Redmond's Client Protection a Good Bet
Microsoft has already been very successful with its beta consumer-desktop security product, Windows OneCare Live. OneCare is a subscription-based model that handles your antivirus/antispyware protection, combined with PC health tools such as automatic defrag and the ability to back up your system.
And, now that they have tackled the consumer industry, they want to make headway in the corporate sector by taking on security giants like Symantec, Trend Micro, and McAfee.
The good news, for end-users anyway, is MCP will meet your corporate server and desktop security needs. I believe this subscription-based web services model is really going to be a breakaway hit for the Redmond giant.
MCP differs from the consumer version in that it is made for the corporate world, protecting corporate desktop computers and servers from viruses, spyware, and rootkits. MCP will also tie directly into your Active Directory infrastructure and provide your company with a central management for overall administration. Furthermore, it will integrate seamlessly within your Microsoft infrastructure.
If you have an existing software distribution, MCP can fully take advantage of it. If you do not currently own a software distribution package, Windows Software Update Services (WSUS) will be bundled with MCP.
Many of you are already tied tightly to Microsoft products. And, since you probably have license agreements set up with Microsoft, it makes good business sense to allow Microsoft products to handle your security. You may also be better off financially going with MCP as Microsoft may cut you a licensing deal for running multiple products.
As far as I am concerned, moving towards a product like this is an easy sell if most of your infrastructure contains Microsoft server and desktop products.
Implementation is often a sticking point when adding a new product or service. We all dislike lengthy implementations because it takes your staff away from other important issues or forces you to spend unwanted consulting dollars.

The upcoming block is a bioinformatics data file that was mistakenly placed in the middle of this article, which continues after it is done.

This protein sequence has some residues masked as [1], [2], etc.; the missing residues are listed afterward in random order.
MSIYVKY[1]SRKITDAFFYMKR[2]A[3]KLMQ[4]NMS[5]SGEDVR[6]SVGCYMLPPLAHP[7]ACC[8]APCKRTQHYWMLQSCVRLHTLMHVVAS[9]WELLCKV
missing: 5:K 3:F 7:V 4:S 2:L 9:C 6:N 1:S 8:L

With MCP, you can easily take advantage of the Microsoft-savvy employees you have on hand to help implement MCP into your environment. You will not have to get training and buy-in from your IT staff to learn a whole new security product or way of thinking.
MCP is a win-win solution to your security needs for everyone from management to IT Administrators, and down to the corporate desktop user. Give them what they are used to in order to make their lives integrate easily into this product without excessive training.
On the hardware side, MCP requires Windows 2003 Server SP1 or Windows 2000 Server SP4. The software is aimed to protect Windows 2000 SP4, Window XP SP2 or later, Windows 2003, and Windows Vista\Longhorn Server.
On the downside, MCP is not currently available. When it does debut in the first or second half of 2006, many will implement due to its seamless integration and ease-of-use.
Let's be honest, if your IT staff could spend less time on viruses, malware, and spyware and more time on other mission critical IT needs, wouldnt you make the leap?
Steven Warren is an IT consultant for the Ultimate Software Group and a freelance technical writer who has been a regular contributor to TechRepublic, TechProGuild, CNET, ZDNET, DatabaseJournal.com and, now, CIO Update. He is the author of "The VMware Workstation 5.0 Handbook" and holds the following certifications: MCDBA, MCSE, MCSA, CCA, CIW-SA, CIW-MA, Network+, and i-Net+.